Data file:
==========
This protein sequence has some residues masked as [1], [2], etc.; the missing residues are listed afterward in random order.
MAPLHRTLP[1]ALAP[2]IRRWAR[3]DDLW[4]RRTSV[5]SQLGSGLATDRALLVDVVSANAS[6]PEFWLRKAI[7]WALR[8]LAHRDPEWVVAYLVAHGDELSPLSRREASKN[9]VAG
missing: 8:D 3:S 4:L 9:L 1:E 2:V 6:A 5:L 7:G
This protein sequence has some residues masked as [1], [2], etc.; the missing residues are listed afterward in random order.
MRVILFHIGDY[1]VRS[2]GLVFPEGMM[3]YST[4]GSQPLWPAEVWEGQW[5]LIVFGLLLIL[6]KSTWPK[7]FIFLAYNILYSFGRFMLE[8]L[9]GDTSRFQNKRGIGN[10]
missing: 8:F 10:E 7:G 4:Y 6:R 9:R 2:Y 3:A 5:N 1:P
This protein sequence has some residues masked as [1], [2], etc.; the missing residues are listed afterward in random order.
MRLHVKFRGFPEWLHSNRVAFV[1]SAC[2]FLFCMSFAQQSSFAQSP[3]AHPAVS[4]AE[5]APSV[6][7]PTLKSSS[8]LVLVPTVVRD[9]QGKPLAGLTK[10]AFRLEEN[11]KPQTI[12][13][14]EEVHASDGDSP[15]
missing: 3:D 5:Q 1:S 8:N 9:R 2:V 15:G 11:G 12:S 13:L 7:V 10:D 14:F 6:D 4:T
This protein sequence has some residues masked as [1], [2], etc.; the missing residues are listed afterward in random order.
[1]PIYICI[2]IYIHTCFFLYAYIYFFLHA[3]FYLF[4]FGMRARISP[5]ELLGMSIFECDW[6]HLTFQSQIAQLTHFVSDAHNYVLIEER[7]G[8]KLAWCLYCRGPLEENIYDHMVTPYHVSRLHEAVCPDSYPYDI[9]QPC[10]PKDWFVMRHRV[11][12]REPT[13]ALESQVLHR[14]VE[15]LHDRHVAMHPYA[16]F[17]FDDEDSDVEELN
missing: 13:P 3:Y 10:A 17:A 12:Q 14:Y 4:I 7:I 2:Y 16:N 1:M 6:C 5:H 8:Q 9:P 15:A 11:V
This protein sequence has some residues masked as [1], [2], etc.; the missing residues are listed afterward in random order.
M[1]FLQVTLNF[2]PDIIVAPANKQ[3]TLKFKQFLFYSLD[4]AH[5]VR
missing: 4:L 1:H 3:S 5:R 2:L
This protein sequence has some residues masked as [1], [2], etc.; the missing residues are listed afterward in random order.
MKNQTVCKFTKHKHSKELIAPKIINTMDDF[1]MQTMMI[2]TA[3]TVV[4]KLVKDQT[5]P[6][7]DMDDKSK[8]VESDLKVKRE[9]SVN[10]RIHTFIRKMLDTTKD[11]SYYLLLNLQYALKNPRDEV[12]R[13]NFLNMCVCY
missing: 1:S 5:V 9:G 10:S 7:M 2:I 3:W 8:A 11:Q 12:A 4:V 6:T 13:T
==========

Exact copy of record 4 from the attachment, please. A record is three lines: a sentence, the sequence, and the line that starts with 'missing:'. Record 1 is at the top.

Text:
This protein sequence has some residues masked as [1], [2], etc.; the missing residues are listed afterward in random order.
[1]PIYICI[2]IYIHTCFFLYAYIYFFLHA[3]FYLF[4]FGMRARISP[5]ELLGMSIFECDW[6]HLTFQSQIAQLTHFVSDAHNYVLIEER[7]G[8]KLAWCLYCRGPLEENIYDHMVTPYHVSRLHEAVCPDSYPYDI[9]QPC[10]PKDWFVMRHRV[11][12]REPT[13]ALESQVLHR[14]VE[15]LHDRHVAMHPYA[16]F[17]FDDEDSDVEELN
missing: 13:P 3:Y 10:A 17:A 12:Q 14:Y 4:I 7:I 2:Y 16:N 1:M 6:C 5:H 8:Q 9:P 15:A 11:V